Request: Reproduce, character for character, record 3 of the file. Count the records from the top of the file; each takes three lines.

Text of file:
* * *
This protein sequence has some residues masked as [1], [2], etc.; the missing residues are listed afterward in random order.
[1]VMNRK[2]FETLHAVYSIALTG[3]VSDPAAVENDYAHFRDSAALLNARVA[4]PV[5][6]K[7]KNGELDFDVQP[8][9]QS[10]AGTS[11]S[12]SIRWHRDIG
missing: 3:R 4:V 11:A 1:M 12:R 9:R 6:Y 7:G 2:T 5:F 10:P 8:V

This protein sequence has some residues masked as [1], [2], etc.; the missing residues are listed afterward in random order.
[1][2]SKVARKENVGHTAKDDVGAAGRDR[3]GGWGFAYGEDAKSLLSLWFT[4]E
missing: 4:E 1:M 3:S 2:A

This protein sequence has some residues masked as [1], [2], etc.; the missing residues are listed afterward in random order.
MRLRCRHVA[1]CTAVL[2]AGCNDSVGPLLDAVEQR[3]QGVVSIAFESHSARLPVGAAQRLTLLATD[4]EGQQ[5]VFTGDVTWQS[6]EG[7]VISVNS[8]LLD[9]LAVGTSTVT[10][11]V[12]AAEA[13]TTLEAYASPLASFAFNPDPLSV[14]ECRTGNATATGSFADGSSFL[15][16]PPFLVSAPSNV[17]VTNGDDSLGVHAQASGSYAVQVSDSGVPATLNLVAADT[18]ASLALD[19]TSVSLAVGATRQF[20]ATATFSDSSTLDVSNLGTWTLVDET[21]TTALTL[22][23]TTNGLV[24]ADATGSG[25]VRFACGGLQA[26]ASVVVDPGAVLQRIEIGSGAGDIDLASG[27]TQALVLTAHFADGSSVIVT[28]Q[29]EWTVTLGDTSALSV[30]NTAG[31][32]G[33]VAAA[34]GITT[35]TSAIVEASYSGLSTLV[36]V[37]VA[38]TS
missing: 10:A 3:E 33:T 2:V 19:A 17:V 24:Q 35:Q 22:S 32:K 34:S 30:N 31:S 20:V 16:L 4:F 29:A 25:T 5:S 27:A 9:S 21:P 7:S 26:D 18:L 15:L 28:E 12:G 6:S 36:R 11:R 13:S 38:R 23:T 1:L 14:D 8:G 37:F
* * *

This protein sequence has some residues masked as [1], [2], etc.; the missing residues are listed afterward in random order.
MRLRCRHVA[1]CTAVL[2]AGCNDSVGPLLDAVEQR[3]QGVVSIAFESHSARLPVGAAQRLTLLATD[4]EGQQ[5]VFTGDVTWQS[6]EG[7]VISVNS[8]LLD[9]LAVGTSTVT[10][11]V[12]AAEA[13]TTLEAYASPLASFAFNPDPLSV[14]ECRTGNATATGSFADGSSFL[15][16]PPFLVSAPSNV[17]VTNGDDSLGVHAQASGSYAVQVSDSGVPATLNLVAADT[18]ASLALD[19]TSVSLAVGATRQF[20]ATATFSDSSTLDVSNLGTWTLVDET[21]TTALTL[22][23]TTNGLV[24]ADATGSG[25]VRFACGGLQA[26]ASVVVDPGAVLQRIEIGSGAGDIDLASG[27]TQALVLTAHFADGSSVIVT[28]Q[29]EWTVTLGDTSALSV[30]NTAG[31][32]G[33]VAAA[34]GITT[35]TSAIVEASYSGLSTLV[36]V[37]VA[38]TS
missing: 10:A 3:E 33:T 2:V 19:A 17:V 24:Q 35:Q 22:S 32:K 34:S 30:N 31:S 20:V 16:L 4:F 29:A 25:T 5:S 27:A 9:S 21:P 7:S 26:D 18:L 15:L 28:E 12:G 6:S 36:R 11:R 13:S 38:R 23:T 1:L 14:D 8:G 37:F